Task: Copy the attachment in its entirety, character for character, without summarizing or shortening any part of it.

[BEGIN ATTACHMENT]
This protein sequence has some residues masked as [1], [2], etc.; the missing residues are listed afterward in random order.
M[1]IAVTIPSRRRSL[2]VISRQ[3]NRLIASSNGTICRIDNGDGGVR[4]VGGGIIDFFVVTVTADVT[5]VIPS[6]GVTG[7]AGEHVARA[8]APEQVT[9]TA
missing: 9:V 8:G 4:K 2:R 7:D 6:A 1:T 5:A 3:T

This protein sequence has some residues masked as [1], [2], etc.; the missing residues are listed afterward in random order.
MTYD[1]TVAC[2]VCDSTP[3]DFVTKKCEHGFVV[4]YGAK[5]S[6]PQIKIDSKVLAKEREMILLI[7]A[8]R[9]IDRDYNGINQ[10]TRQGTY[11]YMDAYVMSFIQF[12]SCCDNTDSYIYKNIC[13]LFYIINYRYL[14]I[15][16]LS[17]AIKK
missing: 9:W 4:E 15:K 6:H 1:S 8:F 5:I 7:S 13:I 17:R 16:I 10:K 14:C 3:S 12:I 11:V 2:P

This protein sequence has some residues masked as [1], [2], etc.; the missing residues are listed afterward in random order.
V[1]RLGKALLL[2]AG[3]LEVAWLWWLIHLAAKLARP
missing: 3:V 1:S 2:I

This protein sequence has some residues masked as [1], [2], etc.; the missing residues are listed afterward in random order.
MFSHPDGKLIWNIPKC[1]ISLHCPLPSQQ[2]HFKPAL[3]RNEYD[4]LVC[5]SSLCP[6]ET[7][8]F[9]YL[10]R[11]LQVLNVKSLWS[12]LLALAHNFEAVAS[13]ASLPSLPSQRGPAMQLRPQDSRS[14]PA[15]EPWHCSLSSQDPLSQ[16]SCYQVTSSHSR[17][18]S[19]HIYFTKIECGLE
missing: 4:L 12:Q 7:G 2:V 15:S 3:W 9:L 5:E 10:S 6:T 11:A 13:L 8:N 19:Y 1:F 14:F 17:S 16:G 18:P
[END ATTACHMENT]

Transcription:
This protein sequence has some residues masked as [1], [2], etc.; the missing residues are listed afterward in random order.
M[1]IAVTIPSRRRSL[2]VISRQ[3]NRLIASSNGTICRIDNGDGGVR[4]VGGGIIDFFVVTVTADVT[5]VIPS[6]GVTG[7]AGEHVARA[8]APEQVT[9]TA
missing: 9:V 8:G 4:K 2:R 7:D 6:A 1:T 5:A 3:T

This protein sequence has some residues masked as [1], [2], etc.; the missing residues are listed afterward in random order.
MTYD[1]TVAC[2]VCDSTP[3]DFVTKKCEHGFVV[4]YGAK[5]S[6]PQIKIDSKVLAKEREMILLI[7]A[8]R[9]IDRDYNGINQ[10]TRQGTY[11]YMDAYVMSFIQF[12]SCCDNTDSYIYKNIC[13]LFYIINYRYL[14]I[15][16]LS[17]AIKK
missing: 9:W 4:E 15:K 6:H 1:S 8:F 5:I 7:S 13:I 17:R 16:I 10:K 14:C 3:S 12:I 11:V 2:P

This protein sequence has some residues masked as [1], [2], etc.; the missing residues are listed afterward in random order.
V[1]RLGKALLL[2]AG[3]LEVAWLWWLIHLAAKLARP
missing: 3:V 1:S 2:I

This protein sequence has some residues masked as [1], [2], etc.; the missing residues are listed afterward in random order.
MFSHPDGKLIWNIPKC[1]ISLHCPLPSQQ[2]HFKPAL[3]RNEYD[4]LVC[5]SSLCP[6]ET[7][8]F[9]YL[10]R[11]LQVLNVKSLWS[12]LLALAHNFEAVAS[13]ASLPSLPSQRGPAMQLRPQDSRS[14]PA[15]EPWHCSLSSQDPLSQ[16]SCYQVTSSHSR[17][18]S[19]HIYFTKIECGLE
missing: 4:L 12:Q 7:G 2:V 15:S 3:W 9:L 5:E 10:S 6:T 11:A 13:L 8:N 19:Y 1:F 14:F 17:S 16:G 18:P